- Treasury Secretary Steven Mnuchin says he will not comply with a subpoena from House Democrats to give six years of President Donald Trump's federal tax returns to Congress.
- "We are unable to provide the requested information in response to the Committee's subpoena," Mnuchin writes in a letter to Ways and Means Committee Chairman Richard Neal, D-Mass.
- The tug-of-war between Democrats and the Treasury over Trump's tax returns now enters a new phase — and likely a new branch of government.
Treasury Secretary Steven Mnuchin on Friday defied a subpoena from House Democrats to turn over six years of President Donald Trump's federal tax returns, setting up a likely court battle.
Mnuchin's refusal was not surprising. He has repeatedly argued that the Democrat-led House Ways and Means Committee did not have a "legitimate legislative purpose" to request the president's tax returns.
In a letter sent about an hour before the subpoena's 5 p.m. ET deadline, Mnuchin said that he would not authorize the IRS to give Trump's personal and business tax returns to Congress.
"In reliance on the advice of the Department of Justice, we have determined that the Committee's request lacks a legitimate legislative purpose, and pursuant to [federal tax code] section 6103, the Department is therefore not authorized to disclose the requested returns and return information," Mnuchin wrote to Ways and Means Chairman Richard Neal, D-Mass.
"For the same reasons, we are unable to provide the requested information in response to the Committee's subpoena," Mnuchin wrote.
Earlier Friday, Neal told reporters on Capitol Hill that if Mnuchin and IRS Commissioner Charles Rettig blew off the subpoenas, "the result will be that we will likely proceed to court as quickly as next week."
A spokeswoman for Neal told CNBC on Friday afternoon that the timing for going to court had not yet been determined, but it "may be a while as time will be needed to prepare to file the case."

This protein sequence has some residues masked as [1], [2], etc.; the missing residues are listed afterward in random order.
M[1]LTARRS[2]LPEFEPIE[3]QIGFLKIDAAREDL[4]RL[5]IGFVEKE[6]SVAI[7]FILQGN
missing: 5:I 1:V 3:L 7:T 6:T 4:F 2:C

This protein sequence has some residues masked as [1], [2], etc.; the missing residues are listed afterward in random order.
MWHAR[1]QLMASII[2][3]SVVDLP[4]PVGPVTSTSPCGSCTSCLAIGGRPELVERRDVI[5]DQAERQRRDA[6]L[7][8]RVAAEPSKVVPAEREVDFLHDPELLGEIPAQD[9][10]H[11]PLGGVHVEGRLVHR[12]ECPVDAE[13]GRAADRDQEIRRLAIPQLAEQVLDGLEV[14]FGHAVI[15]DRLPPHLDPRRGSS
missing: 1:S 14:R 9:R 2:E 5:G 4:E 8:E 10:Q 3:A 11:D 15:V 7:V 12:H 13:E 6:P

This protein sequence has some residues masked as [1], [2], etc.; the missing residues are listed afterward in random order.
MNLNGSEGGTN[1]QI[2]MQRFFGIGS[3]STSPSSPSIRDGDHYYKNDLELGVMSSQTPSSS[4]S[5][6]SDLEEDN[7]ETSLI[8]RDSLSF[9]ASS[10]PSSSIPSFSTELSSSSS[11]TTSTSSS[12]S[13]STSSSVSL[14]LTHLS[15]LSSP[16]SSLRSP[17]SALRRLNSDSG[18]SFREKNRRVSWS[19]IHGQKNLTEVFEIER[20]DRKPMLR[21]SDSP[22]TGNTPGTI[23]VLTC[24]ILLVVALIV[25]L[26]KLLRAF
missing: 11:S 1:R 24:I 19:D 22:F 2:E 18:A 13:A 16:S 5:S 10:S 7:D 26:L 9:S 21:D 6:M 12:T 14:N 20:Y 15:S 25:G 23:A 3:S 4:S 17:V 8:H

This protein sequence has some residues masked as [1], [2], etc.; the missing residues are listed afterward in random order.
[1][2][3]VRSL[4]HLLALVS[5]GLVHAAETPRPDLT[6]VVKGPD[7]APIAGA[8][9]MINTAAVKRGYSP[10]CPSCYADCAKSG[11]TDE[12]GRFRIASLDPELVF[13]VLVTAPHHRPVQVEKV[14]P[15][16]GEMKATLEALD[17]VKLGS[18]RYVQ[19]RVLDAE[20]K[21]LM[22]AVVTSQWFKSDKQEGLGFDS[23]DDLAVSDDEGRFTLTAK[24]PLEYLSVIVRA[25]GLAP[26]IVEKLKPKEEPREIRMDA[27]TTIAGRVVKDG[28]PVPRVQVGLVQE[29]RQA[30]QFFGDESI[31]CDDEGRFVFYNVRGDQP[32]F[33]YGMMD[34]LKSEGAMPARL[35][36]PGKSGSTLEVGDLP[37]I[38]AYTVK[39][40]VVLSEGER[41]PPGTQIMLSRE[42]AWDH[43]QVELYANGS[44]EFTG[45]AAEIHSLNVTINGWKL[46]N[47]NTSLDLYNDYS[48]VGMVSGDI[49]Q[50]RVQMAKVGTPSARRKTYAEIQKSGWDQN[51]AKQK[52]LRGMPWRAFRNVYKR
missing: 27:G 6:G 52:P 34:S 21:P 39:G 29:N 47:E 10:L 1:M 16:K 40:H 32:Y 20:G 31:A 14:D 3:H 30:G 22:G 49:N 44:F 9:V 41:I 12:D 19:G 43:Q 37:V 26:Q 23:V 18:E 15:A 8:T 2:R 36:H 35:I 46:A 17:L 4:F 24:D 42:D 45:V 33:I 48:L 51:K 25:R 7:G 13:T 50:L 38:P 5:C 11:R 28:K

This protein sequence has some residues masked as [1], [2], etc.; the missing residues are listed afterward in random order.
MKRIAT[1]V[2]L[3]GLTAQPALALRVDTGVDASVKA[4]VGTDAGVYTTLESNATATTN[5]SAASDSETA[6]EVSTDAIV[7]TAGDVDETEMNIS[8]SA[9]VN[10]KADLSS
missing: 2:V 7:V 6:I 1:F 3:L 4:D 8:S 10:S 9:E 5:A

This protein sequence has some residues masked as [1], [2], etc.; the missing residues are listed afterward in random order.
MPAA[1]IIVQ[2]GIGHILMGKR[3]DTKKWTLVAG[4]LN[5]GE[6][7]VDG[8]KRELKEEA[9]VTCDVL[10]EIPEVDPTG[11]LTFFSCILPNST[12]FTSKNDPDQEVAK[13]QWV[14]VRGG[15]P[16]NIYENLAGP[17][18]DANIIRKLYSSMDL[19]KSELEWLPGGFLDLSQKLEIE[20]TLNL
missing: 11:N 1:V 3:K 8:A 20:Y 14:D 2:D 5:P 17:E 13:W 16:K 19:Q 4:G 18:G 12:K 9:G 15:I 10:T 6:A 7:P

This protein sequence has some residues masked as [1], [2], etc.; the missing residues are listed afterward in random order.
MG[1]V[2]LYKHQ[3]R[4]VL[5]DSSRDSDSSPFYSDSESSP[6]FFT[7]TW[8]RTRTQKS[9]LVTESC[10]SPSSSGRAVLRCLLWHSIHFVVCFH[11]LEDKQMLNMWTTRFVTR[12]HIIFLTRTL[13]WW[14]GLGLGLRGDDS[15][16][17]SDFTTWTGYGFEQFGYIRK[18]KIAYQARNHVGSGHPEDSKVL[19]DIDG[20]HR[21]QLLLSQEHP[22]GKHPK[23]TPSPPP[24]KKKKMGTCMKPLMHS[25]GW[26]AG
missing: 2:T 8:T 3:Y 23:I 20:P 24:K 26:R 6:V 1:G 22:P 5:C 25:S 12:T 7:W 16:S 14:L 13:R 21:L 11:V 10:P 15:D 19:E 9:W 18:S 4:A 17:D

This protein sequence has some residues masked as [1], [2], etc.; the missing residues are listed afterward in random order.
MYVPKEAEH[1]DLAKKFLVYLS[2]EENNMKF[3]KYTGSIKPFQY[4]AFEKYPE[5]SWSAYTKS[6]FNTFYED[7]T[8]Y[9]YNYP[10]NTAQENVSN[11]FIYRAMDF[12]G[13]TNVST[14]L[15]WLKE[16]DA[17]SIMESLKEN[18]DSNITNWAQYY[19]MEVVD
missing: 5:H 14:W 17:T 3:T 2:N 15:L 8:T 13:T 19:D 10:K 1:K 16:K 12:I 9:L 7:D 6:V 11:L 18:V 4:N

Mnuchin told a Senate panel Wednesday that he was OK with the dispute being decided by a federal court. "This is why there are three branches of government," he said.
Unlike most other presidential candidates and presidents in recent decades, Trump has refused to make his tax returns publicly available. He claimed during the 2016 campaign, and continues to claim as president, that he could not release his returns until the completion of an audit — even though there is no legal barrier to him sharing that information while being audited.
Neal argues the plain language of section 6103(f) of the federal tax code is clear: that the Treasury "shall furnish" an individual's returns if a formal written request is made.
Neal has also said that the returns are necessary as part of his committee's oversight duties and would be used as part of an effort to "assess the extent to which the IRS audits and enforces the federal tax laws against a sitting president and to determine if those audits need to be codified into federal law."
But Republicans in Congress have said that Neal's requests, along with a raft of other subpoenas lodged by Democrats against Trump and related figures, are politically motivated.
Neal made a formal request to the Treasury in early April for six years of Trump's personal and business tax returns. Mnuchin refused to hand over those documents, and blew past multiple deadlines set by the committee. Neal subpoenaed Mnuchin and Rettig for Trump's tax returns last Friday.
In a statement following Mnuchin's letter Friday, Neal said that the "issuance of these subpoenas should not have been necessary."
The law, Neal said, "provides clear statutory authority" for him to "request and receive access to tax returns and return information" — but it "does not allow for discretion as to whether to comply with a request for tax returns and return information."
Neal added: "Given the Treasury Secretary's failure to comply today, I am consulting with counsel on how best to enforce the subpoenas moving forward."
Mnuchin said that week that he had not discussed the subpoenas with anyone at the White House — including Trump, who has vowed to fight "all the subpoenas" lodged by Democrats.
— CNBC's Dan Mangan contributed to this report.